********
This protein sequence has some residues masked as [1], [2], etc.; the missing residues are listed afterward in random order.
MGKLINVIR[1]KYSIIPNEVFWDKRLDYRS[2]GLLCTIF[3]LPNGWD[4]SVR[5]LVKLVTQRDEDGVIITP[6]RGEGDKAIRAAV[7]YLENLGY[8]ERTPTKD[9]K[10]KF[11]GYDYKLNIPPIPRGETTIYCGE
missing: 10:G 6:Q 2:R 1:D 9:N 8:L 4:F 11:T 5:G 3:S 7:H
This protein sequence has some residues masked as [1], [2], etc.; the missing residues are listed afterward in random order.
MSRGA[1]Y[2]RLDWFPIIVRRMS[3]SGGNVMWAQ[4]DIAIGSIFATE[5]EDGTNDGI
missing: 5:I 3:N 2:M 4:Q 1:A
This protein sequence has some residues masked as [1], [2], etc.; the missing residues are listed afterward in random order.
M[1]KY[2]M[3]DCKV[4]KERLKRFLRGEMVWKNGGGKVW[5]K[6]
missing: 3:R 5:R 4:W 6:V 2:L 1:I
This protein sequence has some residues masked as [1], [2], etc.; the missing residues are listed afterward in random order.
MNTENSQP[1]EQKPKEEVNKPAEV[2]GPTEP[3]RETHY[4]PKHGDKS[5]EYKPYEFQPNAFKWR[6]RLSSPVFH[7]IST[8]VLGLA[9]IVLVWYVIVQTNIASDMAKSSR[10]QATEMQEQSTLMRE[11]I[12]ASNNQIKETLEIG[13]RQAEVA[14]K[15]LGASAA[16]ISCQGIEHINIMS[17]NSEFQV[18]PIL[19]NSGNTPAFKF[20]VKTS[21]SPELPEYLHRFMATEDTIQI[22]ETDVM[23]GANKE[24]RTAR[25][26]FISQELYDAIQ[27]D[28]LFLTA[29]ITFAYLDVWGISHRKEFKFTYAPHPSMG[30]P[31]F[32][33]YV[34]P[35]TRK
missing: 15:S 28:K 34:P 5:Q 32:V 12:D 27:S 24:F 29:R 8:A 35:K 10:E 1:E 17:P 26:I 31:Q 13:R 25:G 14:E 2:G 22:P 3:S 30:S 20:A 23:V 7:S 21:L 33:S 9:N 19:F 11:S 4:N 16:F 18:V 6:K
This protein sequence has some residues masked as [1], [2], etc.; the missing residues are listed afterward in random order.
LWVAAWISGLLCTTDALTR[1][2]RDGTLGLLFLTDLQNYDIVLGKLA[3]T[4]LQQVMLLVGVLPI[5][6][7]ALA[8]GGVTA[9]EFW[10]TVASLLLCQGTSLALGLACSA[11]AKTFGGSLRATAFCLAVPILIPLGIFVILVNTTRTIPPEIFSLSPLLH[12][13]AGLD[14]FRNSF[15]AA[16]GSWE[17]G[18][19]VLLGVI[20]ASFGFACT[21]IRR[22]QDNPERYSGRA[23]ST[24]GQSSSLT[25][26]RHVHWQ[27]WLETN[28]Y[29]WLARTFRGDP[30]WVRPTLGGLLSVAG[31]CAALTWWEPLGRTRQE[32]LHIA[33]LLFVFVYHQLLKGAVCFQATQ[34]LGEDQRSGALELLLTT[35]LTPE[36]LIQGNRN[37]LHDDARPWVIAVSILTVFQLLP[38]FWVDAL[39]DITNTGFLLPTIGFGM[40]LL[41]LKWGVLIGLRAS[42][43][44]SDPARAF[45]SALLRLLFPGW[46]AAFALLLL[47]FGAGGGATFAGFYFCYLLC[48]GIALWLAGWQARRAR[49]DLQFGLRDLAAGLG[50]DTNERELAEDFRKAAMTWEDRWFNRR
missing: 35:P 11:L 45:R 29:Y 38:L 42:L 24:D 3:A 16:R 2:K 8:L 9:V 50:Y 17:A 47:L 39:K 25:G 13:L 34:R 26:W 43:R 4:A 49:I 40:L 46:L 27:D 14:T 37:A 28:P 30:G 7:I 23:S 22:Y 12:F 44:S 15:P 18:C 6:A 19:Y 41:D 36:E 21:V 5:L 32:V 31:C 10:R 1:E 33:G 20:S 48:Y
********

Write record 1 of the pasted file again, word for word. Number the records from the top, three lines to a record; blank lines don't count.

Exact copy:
This protein sequence has some residues masked as [1], [2], etc.; the missing residues are listed afterward in random order.
MGKLINVIR[1]KYSIIPNEVFWDKRLDYRS[2]GLLCTIF[3]LPNGWD[4]SVR[5]LVKLVTQRDEDGVIITP[6]RGEGDKAIRAAV[7]YLENLGY[8]ERTPTKD[9]K[10]KF[11]GYDYKLNIPPIPRGETTIYCGE
missing: 10:G 6:Q 2:R 1:D 9:N 8:L 4:F 11:T 5:G 3:S 7:H